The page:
Despite its assertion as recently as Monday that it "remains committed" to the movie American Gangster following the departure of director Antoine Fuqua ("creative differences"), Universal has pulled the plug on the film, less than a month before it was to begin shooting in Harlem. The movie was to have starred Denzel Washington and Benicio Del Toro. Oscar-winning writer Steven Zaillian wrote the script and Brian Grazer was producing. The two actors had so-called pay-or-play deals, meaning that they will be paid regardless of the cancellation. The film had already generated considerable buzz and was featured in the latest issue of the British entertainment magazine Empire. On its website today (Thursday), the magazine reported on the film's cancellation, remarking, "Sometimes, the speed with which a project can fall apart is bewildering."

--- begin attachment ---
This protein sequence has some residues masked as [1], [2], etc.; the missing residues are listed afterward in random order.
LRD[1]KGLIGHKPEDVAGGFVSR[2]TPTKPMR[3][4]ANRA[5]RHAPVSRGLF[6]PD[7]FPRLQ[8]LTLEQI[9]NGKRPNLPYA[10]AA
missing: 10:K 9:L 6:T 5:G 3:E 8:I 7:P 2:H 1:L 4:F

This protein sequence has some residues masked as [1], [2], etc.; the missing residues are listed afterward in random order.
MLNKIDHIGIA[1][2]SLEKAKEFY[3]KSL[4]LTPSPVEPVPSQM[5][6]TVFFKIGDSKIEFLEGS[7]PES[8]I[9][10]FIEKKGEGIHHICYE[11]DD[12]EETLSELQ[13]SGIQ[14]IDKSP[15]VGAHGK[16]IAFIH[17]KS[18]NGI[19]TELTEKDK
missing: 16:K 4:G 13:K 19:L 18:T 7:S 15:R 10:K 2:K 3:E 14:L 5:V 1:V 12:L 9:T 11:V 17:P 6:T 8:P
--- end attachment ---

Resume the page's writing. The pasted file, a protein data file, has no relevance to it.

FAHRENHEIT 9/11 HOT ON DVD{@@@[email protected]@@}{@@@[email protected]@@}Michael Moore's Fahrenheit 9/11 has set another record -- the biggest first-day sales of a documentary on home video in history. Columbia TriStar Home Entertainment said that it sold about two million DVD and VHS copies of the Bush-bashing film on Tuesday and that it expects to sell an additional million by the end of the week.{@@@[email protected]@@}{@@@[email protected]@@}MOORE DENIES HE'S BRIBING "SLACKER" VOTERS{@@@[email protected]@@}{@@@[email protected]@@}Michael Moore has responded to demands by the GOP in Michigan that he be prosecuted for offering clean underwear and Ramen noodles to "our slacker youth" to encourage them to vote on Nov. 2. Earlier in the week, Republican officials wrote to the district attorneys of four counties noting that the state's election code bars a person from contracting with another for something of value in exchange for agreeing to vote."The Republicans seem more interested in locking me up for trying to encourage people to participate in our democracy than locking up Bin Laden for his attacks on our democracy," Moore said.{@@@[email protected]@@}{@@@[email protected]@@}PARKER AND STONE FINALLY WIN R-RATING FOR TEAM AMERICA{@@@[email protected]@@}{@@@[email protected]@@}Fans of South Park {@@@[email protected]@@}{@@@[email protected]@@}creators Trey Parker and Matt Stone will have to wait until the DVD version of their latest film, Team America: World Police, is released before they find out how many splinters were removed from sex scenes featuring puppets in order to garner an R rating for the film. The two had said on Monday that they had reedited the film nine times in order to get the MPAA ratings board to back away from the NC-17 rating that it had initially imposed on the film. The tenth time, presumably, proved to be the charm. Robert Friedman, vice chairman of Paramount Pictures Motion Picture Group, told today's (Thursday) Los Angeles Times that the two filmmakers had altered "the level of sex, how often and how many positions and which positions. It was really all about the level, the positions and the intensity of the sex." The MPAA notice now says that the film is rated R "for graphic, crude, sexual humor; violent images and strong language all involving puppets."{@@@[email protected]@@}{@@@[email protected]@@}"INDUCE" LAW NEARS A VOTE{@@@[email protected]@@}{@@@[email protected]@@}Representatives of the MPAA said Wednesday that they are continuing discussions with representatives of the electronics industry and consumer groups over a bill aimed at barring technology that potentially "induces" users to break copyright laws. Talks between the electronics and consumer groups and the recording industry broke down Wednesday, with representatives of the Institute of Electrical and Electronics Engineers (IEEE), the Consumer Electronics Assn. and NetCoalition, firing off a letter to Senator Orrin Hatch, author of the Inducing Infringement of Copyrights Act, saying that the recording industry is seeking legislation that "would effectively put at risk all consumer electronics, information technology products and Internet products and services that aren't designed to the industry's liking."